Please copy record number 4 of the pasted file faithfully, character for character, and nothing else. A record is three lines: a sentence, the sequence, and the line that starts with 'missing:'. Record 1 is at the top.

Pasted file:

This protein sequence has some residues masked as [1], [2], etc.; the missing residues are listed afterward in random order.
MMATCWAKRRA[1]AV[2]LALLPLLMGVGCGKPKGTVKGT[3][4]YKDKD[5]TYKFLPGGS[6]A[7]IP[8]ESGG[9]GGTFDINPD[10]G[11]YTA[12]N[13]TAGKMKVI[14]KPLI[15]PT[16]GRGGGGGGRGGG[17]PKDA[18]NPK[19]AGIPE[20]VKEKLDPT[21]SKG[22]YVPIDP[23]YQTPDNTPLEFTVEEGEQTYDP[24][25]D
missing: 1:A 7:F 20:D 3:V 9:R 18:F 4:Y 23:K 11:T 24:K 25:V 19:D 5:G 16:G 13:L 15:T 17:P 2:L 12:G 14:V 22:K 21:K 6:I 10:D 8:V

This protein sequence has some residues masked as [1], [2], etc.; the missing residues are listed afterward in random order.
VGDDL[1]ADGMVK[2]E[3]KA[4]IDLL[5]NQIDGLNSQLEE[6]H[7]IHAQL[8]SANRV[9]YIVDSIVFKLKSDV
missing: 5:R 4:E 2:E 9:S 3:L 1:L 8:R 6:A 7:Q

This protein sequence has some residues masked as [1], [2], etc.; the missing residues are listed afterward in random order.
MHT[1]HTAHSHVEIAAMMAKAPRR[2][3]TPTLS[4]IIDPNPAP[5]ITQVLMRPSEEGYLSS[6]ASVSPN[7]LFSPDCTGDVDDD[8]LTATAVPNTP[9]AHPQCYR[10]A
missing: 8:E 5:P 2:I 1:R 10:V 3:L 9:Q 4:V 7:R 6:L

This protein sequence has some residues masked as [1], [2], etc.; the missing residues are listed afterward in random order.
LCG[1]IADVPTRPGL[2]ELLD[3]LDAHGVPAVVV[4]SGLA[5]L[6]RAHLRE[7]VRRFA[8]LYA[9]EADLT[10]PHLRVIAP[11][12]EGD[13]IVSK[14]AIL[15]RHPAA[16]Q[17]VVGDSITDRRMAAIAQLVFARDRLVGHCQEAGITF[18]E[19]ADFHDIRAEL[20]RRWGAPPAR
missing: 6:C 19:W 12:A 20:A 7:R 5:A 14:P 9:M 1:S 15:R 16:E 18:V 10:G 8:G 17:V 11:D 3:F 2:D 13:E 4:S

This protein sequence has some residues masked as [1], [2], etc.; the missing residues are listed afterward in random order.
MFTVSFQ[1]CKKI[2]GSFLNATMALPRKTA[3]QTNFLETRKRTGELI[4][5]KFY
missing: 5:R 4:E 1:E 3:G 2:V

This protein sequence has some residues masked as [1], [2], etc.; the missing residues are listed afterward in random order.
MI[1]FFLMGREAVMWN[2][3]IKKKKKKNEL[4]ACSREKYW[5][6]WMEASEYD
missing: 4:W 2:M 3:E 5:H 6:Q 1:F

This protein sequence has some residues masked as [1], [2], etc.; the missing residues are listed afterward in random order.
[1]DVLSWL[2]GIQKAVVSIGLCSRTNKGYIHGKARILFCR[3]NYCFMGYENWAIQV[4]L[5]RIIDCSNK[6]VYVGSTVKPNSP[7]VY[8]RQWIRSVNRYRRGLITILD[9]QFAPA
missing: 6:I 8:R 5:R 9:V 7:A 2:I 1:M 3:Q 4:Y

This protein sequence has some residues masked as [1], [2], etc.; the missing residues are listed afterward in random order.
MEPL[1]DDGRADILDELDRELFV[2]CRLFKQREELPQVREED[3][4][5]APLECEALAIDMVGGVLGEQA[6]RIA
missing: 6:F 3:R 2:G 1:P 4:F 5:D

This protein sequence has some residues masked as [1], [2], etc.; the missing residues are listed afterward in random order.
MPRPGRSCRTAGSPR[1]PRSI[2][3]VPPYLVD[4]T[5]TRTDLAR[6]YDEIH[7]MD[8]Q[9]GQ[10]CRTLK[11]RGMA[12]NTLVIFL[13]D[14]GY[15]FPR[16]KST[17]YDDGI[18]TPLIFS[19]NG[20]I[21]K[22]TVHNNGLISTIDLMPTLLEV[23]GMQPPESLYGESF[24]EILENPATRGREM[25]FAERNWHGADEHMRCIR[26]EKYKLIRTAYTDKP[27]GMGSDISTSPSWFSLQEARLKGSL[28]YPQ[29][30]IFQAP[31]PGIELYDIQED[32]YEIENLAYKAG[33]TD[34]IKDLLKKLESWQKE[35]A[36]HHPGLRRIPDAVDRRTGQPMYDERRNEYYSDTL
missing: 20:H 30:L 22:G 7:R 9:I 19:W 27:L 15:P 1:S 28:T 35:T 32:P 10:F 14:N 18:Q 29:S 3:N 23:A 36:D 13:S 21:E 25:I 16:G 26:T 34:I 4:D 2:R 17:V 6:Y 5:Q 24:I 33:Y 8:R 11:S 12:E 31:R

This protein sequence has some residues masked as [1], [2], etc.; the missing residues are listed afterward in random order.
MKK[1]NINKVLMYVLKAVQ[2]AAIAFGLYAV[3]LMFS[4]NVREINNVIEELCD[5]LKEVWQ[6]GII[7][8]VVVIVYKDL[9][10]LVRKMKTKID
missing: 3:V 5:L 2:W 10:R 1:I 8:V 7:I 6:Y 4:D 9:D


This protein sequence has some residues masked as [1], [2], etc.; the missing residues are listed afterward in random order.
LCG[1]IADVPTRPGL[2]ELLD[3]LDAHGVPAVVV[4]SGLA[5]L[6]RAHLRE[7]VRRFA[8]LYA[9]EADLT[10]PHLRVIAP[11][12]EGD[13]IVSK[14]AIL[15]RHPAA[16]Q[17]VVGDSITDRRMAAIAQLVFARDRLVGHCQEAGITF[18]E[19]ADFHDIRAEL[20]RRWGAPPAR
missing: 6:C 19:W 12:A 20:A 7:R 5:A 14:P 9:M 1:S 15:R 16:E 18:V 10:G 8:G 17:V 11:D 3:F 2:D 13:E 4:S